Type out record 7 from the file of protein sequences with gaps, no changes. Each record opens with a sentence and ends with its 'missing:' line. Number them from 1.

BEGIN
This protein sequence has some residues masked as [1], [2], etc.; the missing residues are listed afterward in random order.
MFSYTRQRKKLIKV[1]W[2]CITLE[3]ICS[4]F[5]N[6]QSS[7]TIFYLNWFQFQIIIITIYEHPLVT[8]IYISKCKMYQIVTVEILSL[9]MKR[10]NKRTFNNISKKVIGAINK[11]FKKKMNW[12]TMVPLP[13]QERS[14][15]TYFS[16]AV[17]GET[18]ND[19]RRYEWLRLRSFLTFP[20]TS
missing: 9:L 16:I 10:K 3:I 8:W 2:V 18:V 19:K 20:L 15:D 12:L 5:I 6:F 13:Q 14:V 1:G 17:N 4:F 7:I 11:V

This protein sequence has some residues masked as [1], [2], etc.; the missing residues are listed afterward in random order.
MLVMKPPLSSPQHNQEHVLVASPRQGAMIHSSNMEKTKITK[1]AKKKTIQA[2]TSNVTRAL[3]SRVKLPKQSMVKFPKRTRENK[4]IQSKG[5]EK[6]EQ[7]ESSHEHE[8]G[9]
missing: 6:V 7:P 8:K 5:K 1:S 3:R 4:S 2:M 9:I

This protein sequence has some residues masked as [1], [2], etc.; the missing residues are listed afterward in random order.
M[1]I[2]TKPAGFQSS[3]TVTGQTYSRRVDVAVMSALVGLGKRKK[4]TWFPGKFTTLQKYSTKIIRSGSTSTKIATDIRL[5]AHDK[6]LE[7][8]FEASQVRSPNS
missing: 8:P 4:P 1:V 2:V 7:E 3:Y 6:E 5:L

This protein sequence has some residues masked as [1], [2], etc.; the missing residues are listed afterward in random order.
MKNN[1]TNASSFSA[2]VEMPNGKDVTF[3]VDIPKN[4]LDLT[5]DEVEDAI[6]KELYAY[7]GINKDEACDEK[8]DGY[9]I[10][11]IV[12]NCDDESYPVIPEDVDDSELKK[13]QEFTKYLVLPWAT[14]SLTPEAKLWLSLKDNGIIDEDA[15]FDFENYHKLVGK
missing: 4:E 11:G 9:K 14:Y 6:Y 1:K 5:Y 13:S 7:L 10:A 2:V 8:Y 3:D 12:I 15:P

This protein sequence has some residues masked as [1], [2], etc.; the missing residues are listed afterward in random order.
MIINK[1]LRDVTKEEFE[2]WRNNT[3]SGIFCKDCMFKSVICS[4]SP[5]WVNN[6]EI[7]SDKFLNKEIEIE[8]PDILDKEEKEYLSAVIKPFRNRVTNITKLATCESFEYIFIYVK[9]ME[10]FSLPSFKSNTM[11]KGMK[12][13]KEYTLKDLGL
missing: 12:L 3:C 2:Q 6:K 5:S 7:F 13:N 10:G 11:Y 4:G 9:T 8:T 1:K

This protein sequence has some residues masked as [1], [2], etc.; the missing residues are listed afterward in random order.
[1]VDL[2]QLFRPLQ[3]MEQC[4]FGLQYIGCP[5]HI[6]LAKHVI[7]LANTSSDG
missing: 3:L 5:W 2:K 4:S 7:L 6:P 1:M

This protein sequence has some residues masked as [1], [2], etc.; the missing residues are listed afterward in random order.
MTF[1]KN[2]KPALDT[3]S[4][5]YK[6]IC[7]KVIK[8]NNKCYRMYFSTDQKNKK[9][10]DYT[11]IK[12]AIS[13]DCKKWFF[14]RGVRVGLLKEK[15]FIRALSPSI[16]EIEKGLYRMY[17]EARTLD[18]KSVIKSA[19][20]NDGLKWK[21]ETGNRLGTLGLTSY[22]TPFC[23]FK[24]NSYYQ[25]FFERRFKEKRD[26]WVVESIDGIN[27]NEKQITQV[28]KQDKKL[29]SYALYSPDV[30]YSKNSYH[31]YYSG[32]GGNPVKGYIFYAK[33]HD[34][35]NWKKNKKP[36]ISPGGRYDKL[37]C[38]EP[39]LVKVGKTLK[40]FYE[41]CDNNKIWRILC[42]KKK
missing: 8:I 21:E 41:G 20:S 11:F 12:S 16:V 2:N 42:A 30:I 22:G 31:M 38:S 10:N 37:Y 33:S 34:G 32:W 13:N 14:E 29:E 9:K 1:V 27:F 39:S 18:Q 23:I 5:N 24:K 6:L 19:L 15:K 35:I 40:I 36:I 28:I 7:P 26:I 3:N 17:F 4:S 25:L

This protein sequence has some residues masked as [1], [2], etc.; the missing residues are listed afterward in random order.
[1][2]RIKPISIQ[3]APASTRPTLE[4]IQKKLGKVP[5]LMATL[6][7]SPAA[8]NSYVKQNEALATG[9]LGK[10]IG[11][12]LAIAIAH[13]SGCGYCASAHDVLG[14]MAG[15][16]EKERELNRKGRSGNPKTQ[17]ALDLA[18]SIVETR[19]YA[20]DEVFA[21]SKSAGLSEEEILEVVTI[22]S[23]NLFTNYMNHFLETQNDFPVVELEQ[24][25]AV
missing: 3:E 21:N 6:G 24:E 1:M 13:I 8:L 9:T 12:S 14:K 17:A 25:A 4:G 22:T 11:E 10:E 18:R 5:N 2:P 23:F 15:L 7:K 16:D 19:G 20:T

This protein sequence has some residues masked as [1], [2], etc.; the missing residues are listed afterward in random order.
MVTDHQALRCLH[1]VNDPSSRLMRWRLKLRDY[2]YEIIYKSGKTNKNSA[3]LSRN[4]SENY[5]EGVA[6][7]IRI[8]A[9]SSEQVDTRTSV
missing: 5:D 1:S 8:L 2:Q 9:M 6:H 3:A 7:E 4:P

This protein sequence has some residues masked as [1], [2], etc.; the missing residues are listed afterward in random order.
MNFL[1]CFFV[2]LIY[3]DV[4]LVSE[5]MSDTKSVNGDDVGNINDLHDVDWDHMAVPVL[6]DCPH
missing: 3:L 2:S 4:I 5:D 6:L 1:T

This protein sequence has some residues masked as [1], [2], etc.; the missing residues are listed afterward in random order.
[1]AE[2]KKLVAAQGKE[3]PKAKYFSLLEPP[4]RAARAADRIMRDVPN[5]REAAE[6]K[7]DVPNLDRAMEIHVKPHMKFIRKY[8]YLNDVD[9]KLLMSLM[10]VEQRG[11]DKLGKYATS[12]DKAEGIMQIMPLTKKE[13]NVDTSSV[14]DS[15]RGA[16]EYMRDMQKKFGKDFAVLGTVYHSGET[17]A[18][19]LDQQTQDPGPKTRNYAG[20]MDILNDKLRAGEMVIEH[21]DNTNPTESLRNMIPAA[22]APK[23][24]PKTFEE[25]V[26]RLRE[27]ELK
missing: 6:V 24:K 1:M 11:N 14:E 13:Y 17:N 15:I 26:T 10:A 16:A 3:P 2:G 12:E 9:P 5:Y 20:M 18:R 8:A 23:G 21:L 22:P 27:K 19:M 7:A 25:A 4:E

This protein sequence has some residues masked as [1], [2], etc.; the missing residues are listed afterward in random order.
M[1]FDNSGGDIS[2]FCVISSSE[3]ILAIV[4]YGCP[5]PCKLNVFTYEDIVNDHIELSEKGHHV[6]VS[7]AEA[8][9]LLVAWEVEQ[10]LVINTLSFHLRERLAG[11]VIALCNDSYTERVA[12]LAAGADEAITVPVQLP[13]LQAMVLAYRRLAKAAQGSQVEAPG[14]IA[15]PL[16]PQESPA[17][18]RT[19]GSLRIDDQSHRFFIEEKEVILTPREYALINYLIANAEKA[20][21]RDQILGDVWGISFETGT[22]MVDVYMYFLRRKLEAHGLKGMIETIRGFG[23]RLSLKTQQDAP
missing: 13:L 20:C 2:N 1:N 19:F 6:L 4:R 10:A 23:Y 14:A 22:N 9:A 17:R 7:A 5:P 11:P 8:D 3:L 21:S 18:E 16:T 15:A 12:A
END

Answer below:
This protein sequence has some residues masked as [1], [2], etc.; the missing residues are listed afterward in random order.
MTF[1]KN[2]KPALDT[3]S[4][5]YK[6]IC[7]KVIK[8]NNKCYRMYFSTDQKNKK[9][10]DYT[11]IK[12]AIS[13]DCKKWFF[14]RGVRVGLLKEK[15]FIRALSPSI[16]EIEKGLYRMY[17]EARTLD[18]KSVIKSA[19][20]NDGLKWK[21]ETGNRLGTLGLTSY[22]TPFC[23]FK[24]NSYYQ[25]FFERRFKEKRD[26]WVVESIDGIN[27]NEKQITQV[28]KQDKKL[29]SYALYSPDV[30]YSKNSYH[31]YYSG[32]GGNPVKGYIFYAK[33]HD[34][35]NWKKNKKP[36]ISPGGRYDKL[37]C[38]EP[39]LVKVGKTLK[40]FYE[41]CDNNKIWRILC[42]KKK
missing: 8:I 21:E 41:G 20:S 11:F 12:S 16:V 2:N 42:A 30:I 22:G 31:M 38:S 10:N 37:Y 33:S 34:G 32:W 13:N 14:E 29:E 9:K 1:V 27:F 39:S 18:Q 23:I 5:N 24:K 6:L 19:L 15:K 35:I 40:I 36:I 28:I 7:P 26:I 3:N 17:F 4:S 25:L